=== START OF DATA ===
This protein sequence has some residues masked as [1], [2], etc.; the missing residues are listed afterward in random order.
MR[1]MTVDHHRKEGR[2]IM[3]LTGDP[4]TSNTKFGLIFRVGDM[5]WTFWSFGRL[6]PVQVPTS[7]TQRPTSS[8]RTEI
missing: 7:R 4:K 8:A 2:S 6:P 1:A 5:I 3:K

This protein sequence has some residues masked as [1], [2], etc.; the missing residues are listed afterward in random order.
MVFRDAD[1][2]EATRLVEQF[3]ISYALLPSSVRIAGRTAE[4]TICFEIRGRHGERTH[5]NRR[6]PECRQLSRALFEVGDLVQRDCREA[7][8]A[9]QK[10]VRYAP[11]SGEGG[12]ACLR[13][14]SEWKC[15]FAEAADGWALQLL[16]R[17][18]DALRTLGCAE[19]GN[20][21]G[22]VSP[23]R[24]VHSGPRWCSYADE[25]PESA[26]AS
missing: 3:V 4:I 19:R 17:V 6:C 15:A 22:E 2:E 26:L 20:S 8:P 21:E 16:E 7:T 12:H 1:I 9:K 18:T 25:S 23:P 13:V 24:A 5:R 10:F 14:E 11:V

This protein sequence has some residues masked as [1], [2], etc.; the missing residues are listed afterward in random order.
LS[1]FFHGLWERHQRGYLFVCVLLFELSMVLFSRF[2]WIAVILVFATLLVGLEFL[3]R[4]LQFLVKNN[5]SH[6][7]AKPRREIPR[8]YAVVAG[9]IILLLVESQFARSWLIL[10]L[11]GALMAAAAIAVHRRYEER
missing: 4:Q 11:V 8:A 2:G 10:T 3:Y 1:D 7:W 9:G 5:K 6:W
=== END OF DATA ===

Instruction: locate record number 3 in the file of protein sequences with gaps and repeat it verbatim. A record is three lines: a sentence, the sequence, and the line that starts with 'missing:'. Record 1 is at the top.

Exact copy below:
This protein sequence has some residues masked as [1], [2], etc.; the missing residues are listed afterward in random order.
LS[1]FFHGLWERHQRGYLFVCVLLFELSMVLFSRF[2]WIAVILVFATLLVGLEFL[3]R[4]LQFLVKNN[5]SH[6][7]AKPRREIPR[8]YAVVAG[9]IILLLVESQFARSWLIL[10]L[11]GALMAAAAIAVHRRYEER
missing: 4:Q 11:V 8:A 2:G 10:T 3:Y 1:D 7:W 9:G 5:K 6:W